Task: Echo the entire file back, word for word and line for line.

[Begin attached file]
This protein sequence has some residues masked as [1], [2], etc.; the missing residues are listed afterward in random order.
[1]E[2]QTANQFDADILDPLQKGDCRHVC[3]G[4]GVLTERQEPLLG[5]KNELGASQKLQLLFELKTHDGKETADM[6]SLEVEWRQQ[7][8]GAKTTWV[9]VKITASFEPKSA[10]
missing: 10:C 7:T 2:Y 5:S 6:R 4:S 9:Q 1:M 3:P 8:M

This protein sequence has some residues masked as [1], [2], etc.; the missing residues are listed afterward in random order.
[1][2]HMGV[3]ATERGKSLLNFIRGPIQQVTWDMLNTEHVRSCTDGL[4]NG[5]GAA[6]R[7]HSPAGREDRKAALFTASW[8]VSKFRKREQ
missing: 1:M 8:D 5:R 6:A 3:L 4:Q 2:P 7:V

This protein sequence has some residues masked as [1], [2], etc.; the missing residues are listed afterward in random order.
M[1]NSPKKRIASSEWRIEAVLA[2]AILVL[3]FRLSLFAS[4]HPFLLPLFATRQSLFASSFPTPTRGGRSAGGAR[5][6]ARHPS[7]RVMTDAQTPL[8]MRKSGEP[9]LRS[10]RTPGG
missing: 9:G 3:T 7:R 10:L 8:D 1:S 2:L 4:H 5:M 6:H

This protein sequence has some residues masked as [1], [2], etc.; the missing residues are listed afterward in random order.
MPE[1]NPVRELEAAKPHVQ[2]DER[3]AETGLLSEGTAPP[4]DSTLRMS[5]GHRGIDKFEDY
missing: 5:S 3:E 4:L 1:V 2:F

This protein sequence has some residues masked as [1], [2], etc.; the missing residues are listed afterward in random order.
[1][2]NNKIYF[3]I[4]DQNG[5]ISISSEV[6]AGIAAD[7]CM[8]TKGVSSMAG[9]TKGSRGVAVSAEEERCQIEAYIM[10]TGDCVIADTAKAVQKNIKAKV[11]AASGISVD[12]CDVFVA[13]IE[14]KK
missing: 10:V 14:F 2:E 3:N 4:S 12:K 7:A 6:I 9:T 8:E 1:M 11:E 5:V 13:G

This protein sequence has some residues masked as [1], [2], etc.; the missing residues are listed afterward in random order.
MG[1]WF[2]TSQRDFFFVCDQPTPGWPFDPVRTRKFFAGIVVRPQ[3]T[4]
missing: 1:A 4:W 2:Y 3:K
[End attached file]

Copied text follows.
This protein sequence has some residues masked as [1], [2], etc.; the missing residues are listed afterward in random order.
[1]E[2]QTANQFDADILDPLQKGDCRHVC[3]G[4]GVLTERQEPLLG[5]KNELGASQKLQLLFELKTHDGKETADM[6]SLEVEWRQQ[7][8]GAKTTWV[9]VKITASFEPKSA[10]
missing: 10:C 7:T 2:Y 5:S 6:R 4:S 9:Q 1:M 3:P 8:M

This protein sequence has some residues masked as [1], [2], etc.; the missing residues are listed afterward in random order.
[1][2]HMGV[3]ATERGKSLLNFIRGPIQQVTWDMLNTEHVRSCTDGL[4]NG[5]GAA[6]R[7]HSPAGREDRKAALFTASW[8]VSKFRKREQ
missing: 1:M 8:D 5:R 6:A 3:L 4:Q 2:P 7:V

This protein sequence has some residues masked as [1], [2], etc.; the missing residues are listed afterward in random order.
M[1]NSPKKRIASSEWRIEAVLA[2]AILVL[3]FRLSLFAS[4]HPFLLPLFATRQSLFASSFPTPTRGGRSAGGAR[5][6]ARHPS[7]RVMTDAQTPL[8]MRKSGEP[9]LRS[10]RTPGG
missing: 9:G 3:T 7:R 10:L 8:D 1:S 2:L 4:H 5:M 6:H

This protein sequence has some residues masked as [1], [2], etc.; the missing residues are listed afterward in random order.
MPE[1]NPVRELEAAKPHVQ[2]DER[3]AETGLLSEGTAPP[4]DSTLRMS[5]GHRGIDKFEDY
missing: 5:S 3:E 4:L 1:V 2:F

This protein sequence has some residues masked as [1], [2], etc.; the missing residues are listed afterward in random order.
[1][2]NNKIYF[3]I[4]DQNG[5]ISISSEV[6]AGIAAD[7]CM[8]TKGVSSMAG[9]TKGSRGVAVSAEEERCQIEAYIM[10]TGDCVIADTAKAVQKNIKAKV[11]AASGISVD[12]CDVFVA[13]IE[14]KK
missing: 10:V 14:F 2:E 3:N 4:S 12:K 7:A 6:I 9:T 8:E 1:M 11:E 5:V 13:G

This protein sequence has some residues masked as [1], [2], etc.; the missing residues are listed afterward in random order.
MG[1]WF[2]TSQRDFFFVCDQPTPGWPFDPVRTRKFFAGIVVRPQ[3]T[4]
missing: 1:A 4:W 2:Y 3:K